Gupta Wessler files a Class Action on Behalf of Black Workers Alleging Facebook Discriminates Against Black Employees and Applicants
The workers are seeking to represent thousands of black professionals denied jobs or promotions by the social media giant, and are asking the EEOC to investigate Facebook’s employment practices. To learn more or get involved please contact Peter Romer-Friedman, firstname.lastname@example.org, 718-938-6132, or Abigail Cipparone, email@example.com.
July 2, 2020, Washington, DC—Today, a group of black workers filed a class action charge with the U.S. Equal Employment Opportunity Commission (EEOC) alleging that Facebook discriminates against black workers and applicants in hiring, evaluations, promotions, and pay in violation of federal, state, and local civil rights laws. They also allege that black workers at Facebook do not feel respected, valued, or heard, and are calling on Facebook to substantially increase the number of black workers hired and promoted at all levels of the company. A copy of the charge is here.
Black workers currently represent only 3.8% of all workers at Facebook and 1.5% of all technical workers at Facebook. These figures have barely increased in recent years, as Facebook has grown its workforce from about 9,000 workers in 2014 to nearly 45,000 workers in 2019.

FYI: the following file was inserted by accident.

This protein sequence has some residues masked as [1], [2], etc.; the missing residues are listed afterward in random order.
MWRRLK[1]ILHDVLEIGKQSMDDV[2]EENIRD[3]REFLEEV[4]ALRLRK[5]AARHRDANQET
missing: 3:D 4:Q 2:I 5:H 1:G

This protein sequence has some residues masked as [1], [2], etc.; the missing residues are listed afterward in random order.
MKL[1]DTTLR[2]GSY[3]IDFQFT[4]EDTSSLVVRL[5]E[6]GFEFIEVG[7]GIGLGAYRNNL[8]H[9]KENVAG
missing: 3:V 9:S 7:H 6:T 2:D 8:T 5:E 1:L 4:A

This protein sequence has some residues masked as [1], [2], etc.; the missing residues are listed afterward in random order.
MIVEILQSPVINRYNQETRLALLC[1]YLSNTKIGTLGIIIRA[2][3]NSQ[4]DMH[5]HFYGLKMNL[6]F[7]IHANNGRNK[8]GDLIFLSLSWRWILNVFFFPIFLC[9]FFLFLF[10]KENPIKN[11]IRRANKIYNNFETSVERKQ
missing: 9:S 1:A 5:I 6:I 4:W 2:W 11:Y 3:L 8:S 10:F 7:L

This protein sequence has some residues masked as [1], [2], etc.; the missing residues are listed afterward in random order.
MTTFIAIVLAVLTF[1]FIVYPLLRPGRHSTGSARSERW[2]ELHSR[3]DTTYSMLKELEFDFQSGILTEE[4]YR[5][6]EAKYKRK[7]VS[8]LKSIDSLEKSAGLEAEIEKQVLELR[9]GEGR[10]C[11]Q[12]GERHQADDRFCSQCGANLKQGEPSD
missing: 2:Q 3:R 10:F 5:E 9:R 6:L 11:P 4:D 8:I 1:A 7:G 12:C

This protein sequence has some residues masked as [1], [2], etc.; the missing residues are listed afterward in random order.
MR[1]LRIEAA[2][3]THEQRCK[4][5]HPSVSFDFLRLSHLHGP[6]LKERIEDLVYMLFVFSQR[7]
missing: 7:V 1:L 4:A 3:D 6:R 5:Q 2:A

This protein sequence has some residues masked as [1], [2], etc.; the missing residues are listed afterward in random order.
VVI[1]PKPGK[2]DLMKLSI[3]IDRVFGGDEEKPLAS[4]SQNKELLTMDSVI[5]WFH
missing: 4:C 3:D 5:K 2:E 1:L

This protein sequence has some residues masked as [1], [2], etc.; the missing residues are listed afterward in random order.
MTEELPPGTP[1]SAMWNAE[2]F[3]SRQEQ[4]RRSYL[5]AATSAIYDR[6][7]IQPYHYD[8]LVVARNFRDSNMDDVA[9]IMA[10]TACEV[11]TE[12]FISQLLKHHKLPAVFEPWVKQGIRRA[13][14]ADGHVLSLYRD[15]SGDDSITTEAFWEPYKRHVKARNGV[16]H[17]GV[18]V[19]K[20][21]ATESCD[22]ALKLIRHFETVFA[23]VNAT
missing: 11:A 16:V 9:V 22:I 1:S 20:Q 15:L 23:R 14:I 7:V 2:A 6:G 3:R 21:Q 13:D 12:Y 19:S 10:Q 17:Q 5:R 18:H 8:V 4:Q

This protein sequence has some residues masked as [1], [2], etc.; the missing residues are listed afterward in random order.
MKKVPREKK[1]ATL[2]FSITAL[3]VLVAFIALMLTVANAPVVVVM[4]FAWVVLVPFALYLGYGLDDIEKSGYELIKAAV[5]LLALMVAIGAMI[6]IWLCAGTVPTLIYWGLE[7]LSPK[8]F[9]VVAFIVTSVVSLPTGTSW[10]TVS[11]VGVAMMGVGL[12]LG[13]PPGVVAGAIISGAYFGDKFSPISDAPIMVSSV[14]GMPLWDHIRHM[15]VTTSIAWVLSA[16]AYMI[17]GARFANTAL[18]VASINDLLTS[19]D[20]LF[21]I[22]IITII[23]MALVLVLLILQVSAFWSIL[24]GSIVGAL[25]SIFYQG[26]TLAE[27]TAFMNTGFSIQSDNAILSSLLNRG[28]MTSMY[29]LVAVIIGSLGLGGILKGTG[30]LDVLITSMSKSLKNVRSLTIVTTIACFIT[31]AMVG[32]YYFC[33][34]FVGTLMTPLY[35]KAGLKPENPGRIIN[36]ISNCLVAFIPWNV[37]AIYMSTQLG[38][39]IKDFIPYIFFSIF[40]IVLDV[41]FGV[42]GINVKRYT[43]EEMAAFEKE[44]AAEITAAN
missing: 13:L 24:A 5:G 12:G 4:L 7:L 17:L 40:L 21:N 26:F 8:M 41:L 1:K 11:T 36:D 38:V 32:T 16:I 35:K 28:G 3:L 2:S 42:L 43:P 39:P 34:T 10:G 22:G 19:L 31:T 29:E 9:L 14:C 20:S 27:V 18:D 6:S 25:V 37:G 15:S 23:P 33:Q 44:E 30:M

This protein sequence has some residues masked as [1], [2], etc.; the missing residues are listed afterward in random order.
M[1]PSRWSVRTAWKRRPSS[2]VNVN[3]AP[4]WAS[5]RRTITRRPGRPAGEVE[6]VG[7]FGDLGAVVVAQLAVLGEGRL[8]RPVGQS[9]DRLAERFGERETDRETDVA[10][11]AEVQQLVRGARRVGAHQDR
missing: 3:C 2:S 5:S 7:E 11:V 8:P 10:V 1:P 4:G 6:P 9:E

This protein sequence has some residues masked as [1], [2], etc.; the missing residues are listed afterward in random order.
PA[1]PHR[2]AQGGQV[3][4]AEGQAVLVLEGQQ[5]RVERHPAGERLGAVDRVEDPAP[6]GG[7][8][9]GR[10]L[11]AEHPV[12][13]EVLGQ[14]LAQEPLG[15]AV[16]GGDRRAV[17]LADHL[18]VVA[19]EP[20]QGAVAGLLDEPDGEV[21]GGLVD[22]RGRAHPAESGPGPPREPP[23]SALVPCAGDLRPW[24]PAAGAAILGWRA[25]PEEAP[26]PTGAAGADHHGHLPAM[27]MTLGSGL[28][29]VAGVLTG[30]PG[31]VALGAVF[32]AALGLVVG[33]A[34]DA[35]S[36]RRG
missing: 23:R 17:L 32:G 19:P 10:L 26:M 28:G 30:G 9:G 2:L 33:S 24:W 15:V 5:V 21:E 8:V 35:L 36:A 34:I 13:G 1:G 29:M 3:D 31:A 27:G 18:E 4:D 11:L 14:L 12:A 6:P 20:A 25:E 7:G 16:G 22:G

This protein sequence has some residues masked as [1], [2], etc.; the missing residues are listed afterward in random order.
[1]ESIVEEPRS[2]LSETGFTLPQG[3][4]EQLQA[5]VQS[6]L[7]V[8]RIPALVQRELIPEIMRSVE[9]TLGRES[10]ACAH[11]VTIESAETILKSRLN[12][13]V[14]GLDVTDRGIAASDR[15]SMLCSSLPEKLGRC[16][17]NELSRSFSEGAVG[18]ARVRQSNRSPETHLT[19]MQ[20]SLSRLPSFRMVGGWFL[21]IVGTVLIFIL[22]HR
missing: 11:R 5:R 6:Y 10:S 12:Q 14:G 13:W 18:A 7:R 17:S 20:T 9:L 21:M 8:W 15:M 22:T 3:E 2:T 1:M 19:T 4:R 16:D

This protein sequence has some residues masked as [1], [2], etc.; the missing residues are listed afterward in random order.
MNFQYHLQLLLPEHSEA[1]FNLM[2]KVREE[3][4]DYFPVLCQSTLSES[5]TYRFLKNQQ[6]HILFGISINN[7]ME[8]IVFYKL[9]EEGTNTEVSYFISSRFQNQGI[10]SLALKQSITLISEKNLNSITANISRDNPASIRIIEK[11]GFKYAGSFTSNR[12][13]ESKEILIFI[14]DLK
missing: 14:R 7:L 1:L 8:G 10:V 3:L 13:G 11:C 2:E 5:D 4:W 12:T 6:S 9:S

In the charge, the workers seek to represent a nationwide class of black workers who were denied jobs, promotions, and other opportunities at Facebook. They are asking the EEOC to investigate what they allege is a pattern or practice of bias against black workers in hiring and employment.
The charge was filed by Oscar Veneszee, Jr., who has worked as an Operations Program Manager at Facebook since 2017 and claims that he has not been fairly evaluated or promoted, despite his excellent performance and achievement at Facebook. Mr. Veneszee, Jr., whose work at Facebook focuses on outreach to Veterans, diversity, and organizations, is a 23-year Veteran of the U.S. Navy. In 2012, he was one of only seven Black Chief of the Boats in the Navy’s history. Two other black professionals joined Veneszee, Jr. in filing the charge, claiming that they were unlawfully denied jobs at Facebook, despite their excellent qualifications and credentials.
“Facebook is a great company, but it has a long way to go when it comes to treating Black workers fairly, promoting our careers, respecting us, and valuing our tremendous contributions,” said Oscar Veneszee, Jr. “We hope that this discrimination charge starts a constructive dialogue with Facebook about how deepening its commitment to diversity and Black workers will make Facebook a stronger and more dynamic company. Together we can make that happen. The only way to make positive change is to take a hard look at what we’ve been doing and identify the right solutions for the future.”
“There are so many exceptionally qualified Black workers that Facebook can hire and promote, including the courageous professionals who filed this discrimination charge,” said Peter Romer-Friedman, a principal at Gupta Wessler PLLC and counsel for the workers who filed the charge. “Facebook can and must do a far better job recruiting, hiring, promoting, and retaining Black workers. It’s time to close the gap between Facebook’s words and deeds on the issue of diversity.”